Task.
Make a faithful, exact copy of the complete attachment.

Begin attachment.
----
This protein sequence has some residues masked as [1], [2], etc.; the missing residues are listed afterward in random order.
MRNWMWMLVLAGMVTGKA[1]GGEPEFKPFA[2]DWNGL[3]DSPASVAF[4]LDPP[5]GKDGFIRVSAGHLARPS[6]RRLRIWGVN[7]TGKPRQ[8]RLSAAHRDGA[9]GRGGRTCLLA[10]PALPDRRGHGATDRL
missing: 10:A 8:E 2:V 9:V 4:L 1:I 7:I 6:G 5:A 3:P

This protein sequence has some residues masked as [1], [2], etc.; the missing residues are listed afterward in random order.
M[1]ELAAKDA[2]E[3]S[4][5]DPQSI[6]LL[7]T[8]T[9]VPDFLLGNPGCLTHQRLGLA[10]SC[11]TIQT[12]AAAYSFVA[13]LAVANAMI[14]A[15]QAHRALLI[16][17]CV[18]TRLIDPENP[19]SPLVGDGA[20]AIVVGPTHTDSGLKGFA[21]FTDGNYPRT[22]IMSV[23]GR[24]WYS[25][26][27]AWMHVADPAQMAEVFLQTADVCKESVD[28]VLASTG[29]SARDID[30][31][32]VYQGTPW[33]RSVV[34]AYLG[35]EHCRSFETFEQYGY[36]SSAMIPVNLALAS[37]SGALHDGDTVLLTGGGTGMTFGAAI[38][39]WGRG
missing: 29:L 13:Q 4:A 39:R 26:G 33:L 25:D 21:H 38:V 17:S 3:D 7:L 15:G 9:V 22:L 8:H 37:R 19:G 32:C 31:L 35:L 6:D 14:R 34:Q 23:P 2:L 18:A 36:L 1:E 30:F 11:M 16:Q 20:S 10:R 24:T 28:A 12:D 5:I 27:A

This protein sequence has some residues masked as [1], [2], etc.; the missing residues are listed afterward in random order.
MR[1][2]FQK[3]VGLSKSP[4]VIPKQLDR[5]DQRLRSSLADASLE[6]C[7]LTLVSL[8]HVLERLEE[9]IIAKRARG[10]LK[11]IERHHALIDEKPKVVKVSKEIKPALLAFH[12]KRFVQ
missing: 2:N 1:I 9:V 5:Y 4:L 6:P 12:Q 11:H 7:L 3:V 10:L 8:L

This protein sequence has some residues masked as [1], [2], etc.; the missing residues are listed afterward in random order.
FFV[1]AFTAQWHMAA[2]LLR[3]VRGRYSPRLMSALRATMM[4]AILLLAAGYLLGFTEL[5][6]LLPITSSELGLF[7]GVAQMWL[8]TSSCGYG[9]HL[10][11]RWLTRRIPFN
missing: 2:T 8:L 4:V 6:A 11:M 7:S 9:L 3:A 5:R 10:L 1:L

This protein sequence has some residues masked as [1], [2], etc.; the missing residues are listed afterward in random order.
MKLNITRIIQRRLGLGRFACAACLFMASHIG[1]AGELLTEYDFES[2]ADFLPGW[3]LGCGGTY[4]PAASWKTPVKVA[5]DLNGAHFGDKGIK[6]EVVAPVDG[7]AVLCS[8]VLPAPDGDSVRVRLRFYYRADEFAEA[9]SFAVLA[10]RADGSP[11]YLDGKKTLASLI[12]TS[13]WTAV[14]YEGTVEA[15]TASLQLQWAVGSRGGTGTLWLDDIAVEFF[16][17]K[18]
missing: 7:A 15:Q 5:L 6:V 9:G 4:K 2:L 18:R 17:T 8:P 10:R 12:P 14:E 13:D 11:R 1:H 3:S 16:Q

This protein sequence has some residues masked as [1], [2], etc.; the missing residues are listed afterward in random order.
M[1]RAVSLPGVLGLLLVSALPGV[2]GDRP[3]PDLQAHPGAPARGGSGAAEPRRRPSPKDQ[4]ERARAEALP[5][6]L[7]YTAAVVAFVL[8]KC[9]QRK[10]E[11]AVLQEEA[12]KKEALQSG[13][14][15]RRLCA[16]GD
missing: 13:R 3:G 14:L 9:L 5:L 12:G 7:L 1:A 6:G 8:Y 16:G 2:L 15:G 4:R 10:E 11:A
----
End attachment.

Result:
This protein sequence has some residues masked as [1], [2], etc.; the missing residues are listed afterward in random order.
MRNWMWMLVLAGMVTGKA[1]GGEPEFKPFA[2]DWNGL[3]DSPASVAF[4]LDPP[5]GKDGFIRVSAGHLARPS[6]RRLRIWGVN[7]TGKPRQ[8]RLSAAHRDGA[9]GRGGRTCLLA[10]PALPDRRGHGATDRL
missing: 10:A 8:E 2:V 9:V 4:L 1:I 7:I 6:G 5:A 3:P

This protein sequence has some residues masked as [1], [2], etc.; the missing residues are listed afterward in random order.
M[1]ELAAKDA[2]E[3]S[4][5]DPQSI[6]LL[7]T[8]T[9]VPDFLLGNPGCLTHQRLGLA[10]SC[11]TIQT[12]AAAYSFVA[13]LAVANAMI[14]A[15]QAHRALLI[16][17]CV[18]TRLIDPENP[19]SPLVGDGA[20]AIVVGPTHTDSGLKGFA[21]FTDGNYPRT[22]IMSV[23]GR[24]WYS[25][26][27]AWMHVADPAQMAEVFLQTADVCKESVD[28]VLASTG[29]SARDID[30][31][32]VYQGTPW[33]RSVV[34]AYLG[35]EHCRSFETFEQYGY[36]SSAMIPVNLALAS[37]SGALHDGDTVLLTGGGTGMTFGAAI[38][39]WGRG
missing: 29:L 13:Q 4:A 39:R 26:G 33:L 25:D 21:H 38:V 17:S 3:D 7:L 15:G 9:V 22:L 8:H 37:R 19:G 32:C 31:L 35:L 6:D 14:R 34:Q 23:P 2:L 18:A 36:L 1:E 30:F 11:M 16:Q 20:S 10:R 24:T 28:A 12:D 5:I 27:A

This protein sequence has some residues masked as [1], [2], etc.; the missing residues are listed afterward in random order.
MR[1][2]FQK[3]VGLSKSP[4]VIPKQLDR[5]DQRLRSSLADASLE[6]C[7]LTLVSL[8]HVLERLEE[9]IIAKRARG[10]LK[11]IERHHALIDEKPKVVKVSKEIKPALLAFH[12]KRFVQ
missing: 2:N 1:I 9:V 5:Y 4:L 6:P 12:Q 11:H 7:L 3:V 10:L 8:L

This protein sequence has some residues masked as [1], [2], etc.; the missing residues are listed afterward in random order.
FFV[1]AFTAQWHMAA[2]LLR[3]VRGRYSPRLMSALRATMM[4]AILLLAAGYLLGFTEL[5][6]LLPITSSELGLF[7]GVAQMWL[8]TSSCGYG[9]HL[10][11]RWLTRRIPFN
missing: 2:T 8:L 4:V 6:A 11:M 7:S 9:L 3:A 5:R 10:L 1:L

This protein sequence has some residues masked as [1], [2], etc.; the missing residues are listed afterward in random order.
MKLNITRIIQRRLGLGRFACAACLFMASHIG[1]AGELLTEYDFES[2]ADFLPGW[3]LGCGGTY[4]PAASWKTPVKVA[5]DLNGAHFGDKGIK[6]EVVAPVDG[7]AVLCS[8]VLPAPDGDSVRVRLRFYYRADEFAEA[9]SFAVLA[10]RADGSP[11]YLDGKKTLASLI[12]TS[13]WTAV[14]YEGTVEA[15]TASLQLQWAVGSRGGTGTLWLDDIAVEFF[16][17]K[18]
missing: 7:A 15:Q 5:L 6:V 9:G 4:K 2:L 18:R 17:T 8:P 10:R 12:P 14:E 13:D 11:R 1:H 3:S 16:Q

This protein sequence has some residues masked as [1], [2], etc.; the missing residues are listed afterward in random order.
M[1]RAVSLPGVLGLLLVSALPGV[2]GDRP[3]PDLQAHPGAPARGGSGAAEPRRRPSPKDQ[4]ERARAEALP[5][6]L[7]YTAAVVAFVL[8]KC[9]QRK[10]E[11]AVLQEEA[12]KKEALQSG[13][14][15]RRLCA[16]GD
missing: 13:R 3:G 14:L 9:L 5:L 12:G 7:L 1:A 6:G 8:Y 16:G 2:L 15:G 4:R 10:E 11:A